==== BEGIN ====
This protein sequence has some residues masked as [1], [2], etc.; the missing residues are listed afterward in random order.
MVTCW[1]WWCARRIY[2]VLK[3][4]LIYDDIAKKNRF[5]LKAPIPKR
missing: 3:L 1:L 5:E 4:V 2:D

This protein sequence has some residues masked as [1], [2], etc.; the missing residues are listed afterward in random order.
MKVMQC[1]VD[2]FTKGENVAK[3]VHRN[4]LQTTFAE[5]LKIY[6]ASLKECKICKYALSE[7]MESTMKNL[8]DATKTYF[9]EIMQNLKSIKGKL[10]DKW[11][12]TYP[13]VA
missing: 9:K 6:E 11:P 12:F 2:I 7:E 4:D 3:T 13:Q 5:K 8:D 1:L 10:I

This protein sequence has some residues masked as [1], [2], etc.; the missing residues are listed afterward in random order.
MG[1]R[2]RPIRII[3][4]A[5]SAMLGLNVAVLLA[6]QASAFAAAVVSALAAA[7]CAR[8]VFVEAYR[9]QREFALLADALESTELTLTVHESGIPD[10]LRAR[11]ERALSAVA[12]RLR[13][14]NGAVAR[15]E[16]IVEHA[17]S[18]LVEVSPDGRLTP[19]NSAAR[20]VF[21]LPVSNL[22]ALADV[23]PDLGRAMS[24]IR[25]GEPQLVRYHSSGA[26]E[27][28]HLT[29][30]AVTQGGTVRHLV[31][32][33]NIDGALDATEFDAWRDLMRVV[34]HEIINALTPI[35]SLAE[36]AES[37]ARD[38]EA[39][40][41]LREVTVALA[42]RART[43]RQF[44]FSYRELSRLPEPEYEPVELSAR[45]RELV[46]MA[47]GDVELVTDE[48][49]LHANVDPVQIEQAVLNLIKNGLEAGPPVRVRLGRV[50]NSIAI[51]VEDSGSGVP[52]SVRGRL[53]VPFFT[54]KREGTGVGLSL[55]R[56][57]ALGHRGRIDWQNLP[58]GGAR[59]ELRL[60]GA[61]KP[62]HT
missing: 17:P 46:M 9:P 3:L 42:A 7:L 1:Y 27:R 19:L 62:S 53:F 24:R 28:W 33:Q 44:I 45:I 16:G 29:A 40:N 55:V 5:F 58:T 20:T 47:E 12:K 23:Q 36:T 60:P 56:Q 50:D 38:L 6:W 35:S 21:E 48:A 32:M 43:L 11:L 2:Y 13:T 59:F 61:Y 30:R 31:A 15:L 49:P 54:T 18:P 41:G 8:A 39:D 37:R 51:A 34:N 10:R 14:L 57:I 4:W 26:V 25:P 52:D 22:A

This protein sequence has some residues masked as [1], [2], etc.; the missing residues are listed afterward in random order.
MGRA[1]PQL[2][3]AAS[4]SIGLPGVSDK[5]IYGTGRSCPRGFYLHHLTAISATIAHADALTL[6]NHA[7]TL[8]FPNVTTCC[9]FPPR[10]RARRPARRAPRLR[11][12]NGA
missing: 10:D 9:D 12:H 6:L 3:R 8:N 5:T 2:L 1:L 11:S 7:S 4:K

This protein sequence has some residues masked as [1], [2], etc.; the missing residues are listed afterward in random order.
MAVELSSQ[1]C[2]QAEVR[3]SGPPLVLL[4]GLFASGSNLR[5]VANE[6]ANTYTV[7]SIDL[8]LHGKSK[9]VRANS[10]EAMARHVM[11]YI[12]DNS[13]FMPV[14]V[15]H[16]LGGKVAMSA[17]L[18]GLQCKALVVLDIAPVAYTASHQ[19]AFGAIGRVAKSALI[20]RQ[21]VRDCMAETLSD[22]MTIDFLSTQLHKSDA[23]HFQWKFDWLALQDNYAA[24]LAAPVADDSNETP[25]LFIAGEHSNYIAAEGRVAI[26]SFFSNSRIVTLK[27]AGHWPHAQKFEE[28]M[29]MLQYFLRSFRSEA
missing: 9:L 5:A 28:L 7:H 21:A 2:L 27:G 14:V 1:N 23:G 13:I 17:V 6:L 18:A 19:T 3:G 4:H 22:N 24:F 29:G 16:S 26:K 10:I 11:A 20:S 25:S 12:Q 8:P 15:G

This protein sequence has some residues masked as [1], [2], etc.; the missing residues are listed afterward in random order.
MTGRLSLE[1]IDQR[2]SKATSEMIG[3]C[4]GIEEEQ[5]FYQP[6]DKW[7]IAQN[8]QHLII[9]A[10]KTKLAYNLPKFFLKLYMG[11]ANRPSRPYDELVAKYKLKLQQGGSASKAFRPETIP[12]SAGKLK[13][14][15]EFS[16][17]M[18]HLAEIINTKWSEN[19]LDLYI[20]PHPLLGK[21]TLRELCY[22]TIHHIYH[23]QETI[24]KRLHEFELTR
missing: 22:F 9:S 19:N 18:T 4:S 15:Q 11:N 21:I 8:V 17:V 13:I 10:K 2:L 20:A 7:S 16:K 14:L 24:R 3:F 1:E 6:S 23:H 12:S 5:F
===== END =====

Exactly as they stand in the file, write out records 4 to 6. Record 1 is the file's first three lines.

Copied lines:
This protein sequence has some residues masked as [1], [2], etc.; the missing residues are listed afterward in random order.
MGRA[1]PQL[2][3]AAS[4]SIGLPGVSDK[5]IYGTGRSCPRGFYLHHLTAISATIAHADALTL[6]NHA[7]TL[8]FPNVTTCC[9]FPPR[10]RARRPARRAPRLR[11][12]NGA
missing: 10:D 9:D 12:H 6:L 3:R 8:N 5:T 2:L 1:L 11:S 7:S 4:K

This protein sequence has some residues masked as [1], [2], etc.; the missing residues are listed afterward in random order.
MAVELSSQ[1]C[2]QAEVR[3]SGPPLVLL[4]GLFASGSNLR[5]VANE[6]ANTYTV[7]SIDL[8]LHGKSK[9]VRANS[10]EAMARHVM[11]YI[12]DNS[13]FMPV[14]V[15]H[16]LGGKVAMSA[17]L[18]GLQCKALVVLDIAPVAYTASHQ[19]AFGAIGRVAKSALI[20]RQ[21]VRDCMAETLSD[22]MTIDFLSTQLHKSDA[23]HFQWKFDWLALQDNYAA[24]LAAPVADDSNETP[25]LFIAGEHSNYIAAEGRVAI[26]SFFSNSRIVTLK[27]AGHWPHAQKFEE[28]M[29]MLQYFLRSFRSEA
missing: 9:L 5:A 28:L 7:H 21:A 2:L 27:G 14:V 1:N 23:G 13:I 17:V 6:L 18:A 19:T 3:G 4:H 22:N 24:F 29:G 16:S 26:K 10:I 11:A 20:S 25:S 12:Q 8:P 15:G

This protein sequence has some residues masked as [1], [2], etc.; the missing residues are listed afterward in random order.
MTGRLSLE[1]IDQR[2]SKATSEMIG[3]C[4]GIEEEQ[5]FYQP[6]DKW[7]IAQN[8]QHLII[9]A[10]KTKLAYNLPKFFLKLYMG[11]ANRPSRPYDELVAKYKLKLQQGGSASKAFRPETIP[12]SAGKLK[13][14][15]EFS[16][17]M[18]HLAEIINTKWSEN[19]LDLYI[20]PHPLLGK[21]TLRELCY[22]TIHHIYH[23]QETI[24]KRLHEFELTR
missing: 22:F 9:S 19:N 18:T 4:S 15:Q 11:N 21:I 8:V 17:V 13:I 10:K 2:L 20:A 7:S 16:K 14:L 24:R 3:F 1:E 6:S 23:H 12:S 5:F